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Spring Boot REST Example

By Arvind Rai, February 22, 2018
This page will walk through Spring Boot RESTful web service CRUD example. REST is REpresentational State Transfer. REST or RESTful web services provide communication medium between software applications on the Internet. REST uses uniform and predefined set of stateless operations. RESTful web service can produce and consume JSON, XML and other media types. To create a Spring RESTful web service endpoint, we need to create a Spring controller annotated with @RestController. Spring provides @RequestMapping, @GetMapping, @PostMapping, @PutMapping, @DeleteMapping and @PatchMapping annotations to bind the request path with Spring controller methods. For CORS support, spring provides @CrossOrigin annotation that can be annotated at class level as well as method level. In Spring Boot application, to enable RESTful web service we need to include spring-boot-starter-web in our build files. It configures Jackson JSON library i.e. jackson-databind by default. Spring Boot RESTful web service produces JSON response when it detects Jackson JSON library in classpath and if it detects Jackson XML library then it produces XML response. For Jackson XML library we need to include jackson-dataformat-xml in our build files. Spring provides RestTemplate class to create RESTful web service client application. Here on this page we will create Spring RESTful web service CRUD example using CrudRepository and MySQL with complete detail step by step.

1. Technologies Used

Find the technologies being used in our example.
1. Java 9
2. Spring 5.0.5.RELEASE
3. Spring Boot 2.0.1.RELEASE
4. Maven 3.5.2
5. MySQL 5.5
6. Eclipse Oxygen

2. Maven Dependency

To work with Spring Boot RESTful web service, we need to provide spring-boot-starter-web Maven dependency as following.
<dependency>
  <groupId>org.springframework.boot</groupId>
  <artifactId>spring-boot-starter-web</artifactId>
</dependency> 
The above Maven dependency by default collects the Jackson JSON library i.e. jackson-databind. Spring Boot REST gives JSON response by default because it detects jackson-databind in its classpath.
To support XML response in Spring Boot REST, we need to provide jackson-dataformat-xml library with spring-boot-starter-web. Find the Maven dependency.
<dependency>
  <groupId>org.springframework.boot</groupId>
  <artifactId>spring-boot-starter-web</artifactId>
</dependency>
<dependency>
  <groupId>com.fasterxml.jackson.dataformat</groupId>
  <artifactId>jackson-dataformat-xml</artifactId>
  <version>2.9.4</version>
</dependency> 
Include the above dependency in pom.xml and we are all set to get XML response.

3. RESTful Web Service URLs and Response Status Code for CRUD Operation

We will use following HTTP URLs, HTTP methods and response status code in our RESTful web service CRUD example.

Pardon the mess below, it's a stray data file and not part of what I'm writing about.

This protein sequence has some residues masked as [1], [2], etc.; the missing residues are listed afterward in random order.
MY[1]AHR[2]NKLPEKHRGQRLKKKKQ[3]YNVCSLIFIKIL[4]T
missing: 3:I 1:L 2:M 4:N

1. Create :
HTTP Method: POST, URL: /user/article
HTTP Response Status Code: 201 CREATED and 409 CONFLICT

2. Read :
HTTP Method: GET, URL: /user/article/{id} (Fetches article by id)
HTTP Method: GET, URL: /user/articles (Fetches all articles)
HTTP Response Status Code: 200 OK

3. Update :
HTTP Method: PUT, URL: /user/article
HTTP Response Status Code: 200 OK

4. Delete :
HTTP Method: DELETE, URL: /user/article/{id}
HTTP Response Status Code: 204 NO CONTENT

Find the print screen of the JSON response of our RESTful web service example.
Spring Boot REST Example

4. RESTful Web Service Endpoint

To create a RESTful web service endpoint, we need to create a Spring controller annotated with @RestController . Here we have created endpoints for CRUD operations. We have created different web service methods to handle create, read, update and delete operations as given below.
@RestController
@RequestMapping("user")
@CrossOrigin(origins = {"http://localhost:4200"})
public class ArticleController {
	@Autowired
	private IArticleService articleService;
	
	//Fetches article by id
	@GetMapping("article/{id}")
	public ResponseEntity<ArticleInfo> getArticleById(@PathVariable("id") Integer id) {
		ArticleInfo ob = new ArticleInfo();
		BeanUtils.copyProperties(articleService.getArticleById(id), ob);
		return new ResponseEntity<ArticleInfo>(ob, HttpStatus.OK);
	}
	
	//Fetches all articles 
	@GetMapping(value="articles")
	public ResponseEntity<List<ArticleInfo>> getAllArticles() {
		List<ArticleInfo> responseArticleList = new ArrayList<>();
		List<Article> articleList = articleService.getAllArticles();
		for (int i = 0; i < articleList.size(); i++) {
			ArticleInfo ob = new ArticleInfo();
		    BeanUtils.copyProperties(articleList.get(i), ob);
		    responseArticleList.add(ob);    
		}
		return new ResponseEntity<List<ArticleInfo>>(responseArticleList, HttpStatus.OK);
	}
	
	//Creates a new article
	@PostMapping("article")
	public ResponseEntity<Void> addArticle(@RequestBody ArticleInfo articleInfo, UriComponentsBuilder builder) {
		Article article = new Article();
		BeanUtils.copyProperties(articleInfo, article);
                boolean flag = articleService.addArticle(article);
                if (flag == false) {
        	   return new ResponseEntity<Void>(HttpStatus.CONFLICT);
                }
                HttpHeaders headers = new HttpHeaders();